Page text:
The report discusses the promise of sophisticated digital learning systems for collecting and analyzing very large amounts of fine-grained data (“big data”) as users interact with the systems. It proposes that this data can be used by developers and researchers to improve these learning systems and strive to discover more about how people learn. It discusses the potential of developing more sophisticated ways of measuring what learners know and adaptive systems that can personalize learners’ experiences.

The report describes an iterative R&D process, with rapid design cycles and built-in feedback loops—one familiar in industry but less so in education (however, the report provides numerous examples of applications in education). An iterative R&D process enables early-stage innovations to be rapidly deployed, widely adopted, and—through continuous improvement processes—refined and enhanced over time. This means that data collection and analysis can occur continuously and that users are integral to the improvement process.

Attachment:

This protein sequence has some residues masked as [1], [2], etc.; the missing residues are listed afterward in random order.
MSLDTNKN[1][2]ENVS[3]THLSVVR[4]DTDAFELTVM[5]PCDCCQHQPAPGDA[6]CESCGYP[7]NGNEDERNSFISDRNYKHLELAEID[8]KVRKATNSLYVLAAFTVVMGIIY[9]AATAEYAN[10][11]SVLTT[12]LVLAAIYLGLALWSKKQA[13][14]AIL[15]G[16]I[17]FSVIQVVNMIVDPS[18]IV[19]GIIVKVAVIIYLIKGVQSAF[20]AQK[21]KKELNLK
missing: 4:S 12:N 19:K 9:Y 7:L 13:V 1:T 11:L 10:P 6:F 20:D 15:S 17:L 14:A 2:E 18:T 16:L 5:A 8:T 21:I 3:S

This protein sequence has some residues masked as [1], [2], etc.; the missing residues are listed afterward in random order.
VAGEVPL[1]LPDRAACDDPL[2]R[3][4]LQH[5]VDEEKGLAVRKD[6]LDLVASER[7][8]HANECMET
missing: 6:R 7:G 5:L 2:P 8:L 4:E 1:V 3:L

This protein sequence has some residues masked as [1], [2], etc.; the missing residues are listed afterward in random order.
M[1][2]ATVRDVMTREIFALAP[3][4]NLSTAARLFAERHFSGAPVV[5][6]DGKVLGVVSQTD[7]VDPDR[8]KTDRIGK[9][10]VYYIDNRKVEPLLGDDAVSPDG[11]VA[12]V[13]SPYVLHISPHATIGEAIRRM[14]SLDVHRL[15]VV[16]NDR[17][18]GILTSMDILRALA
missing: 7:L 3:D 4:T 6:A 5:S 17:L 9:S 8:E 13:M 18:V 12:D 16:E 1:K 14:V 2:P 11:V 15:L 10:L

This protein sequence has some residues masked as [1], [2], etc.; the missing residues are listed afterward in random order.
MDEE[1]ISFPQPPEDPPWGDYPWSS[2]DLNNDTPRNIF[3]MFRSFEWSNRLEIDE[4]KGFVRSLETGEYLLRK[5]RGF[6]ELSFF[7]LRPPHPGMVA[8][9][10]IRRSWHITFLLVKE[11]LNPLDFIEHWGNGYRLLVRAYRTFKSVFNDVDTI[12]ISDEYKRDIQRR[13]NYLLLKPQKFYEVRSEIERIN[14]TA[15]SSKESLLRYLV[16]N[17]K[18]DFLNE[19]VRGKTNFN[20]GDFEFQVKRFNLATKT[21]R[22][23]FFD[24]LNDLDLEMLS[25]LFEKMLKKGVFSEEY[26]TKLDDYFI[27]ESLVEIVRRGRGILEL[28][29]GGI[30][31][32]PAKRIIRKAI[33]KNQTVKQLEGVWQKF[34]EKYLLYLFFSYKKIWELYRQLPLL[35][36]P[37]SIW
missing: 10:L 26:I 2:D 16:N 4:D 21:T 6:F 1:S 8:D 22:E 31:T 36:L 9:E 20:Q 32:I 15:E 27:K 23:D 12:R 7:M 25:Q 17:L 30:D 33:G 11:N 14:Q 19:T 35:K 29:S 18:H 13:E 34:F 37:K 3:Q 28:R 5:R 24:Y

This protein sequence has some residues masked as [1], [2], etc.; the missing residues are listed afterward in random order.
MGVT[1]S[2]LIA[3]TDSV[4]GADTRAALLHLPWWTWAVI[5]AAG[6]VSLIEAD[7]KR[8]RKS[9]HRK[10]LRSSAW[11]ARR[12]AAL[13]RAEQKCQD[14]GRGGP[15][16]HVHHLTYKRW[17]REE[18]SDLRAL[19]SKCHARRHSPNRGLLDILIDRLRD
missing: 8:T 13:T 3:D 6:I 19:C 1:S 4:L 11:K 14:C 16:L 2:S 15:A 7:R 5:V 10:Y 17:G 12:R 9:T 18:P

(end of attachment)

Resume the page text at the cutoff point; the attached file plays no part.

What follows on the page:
The report encourages learning technology developers, researchers, and educators to collaborate with and learn from one another as a means of accelerating progress and ensuring innovation in education.

In the spirit of an iterative development process, we are posting this report for public comment. Does the report resonate with your view of the emerging digital learning landscape and the data? Do you have examples of evidence gathering methods that use emerging data? Are the recommendations the right ones for enabling progress? Do you have other thoughts and ideas on the topic of data, evidence and digital learning? We would like to hear from you!

Karen Cator is director of the Office of Educational Technology.

Thanks to our Technical Working Group and Expert Advisors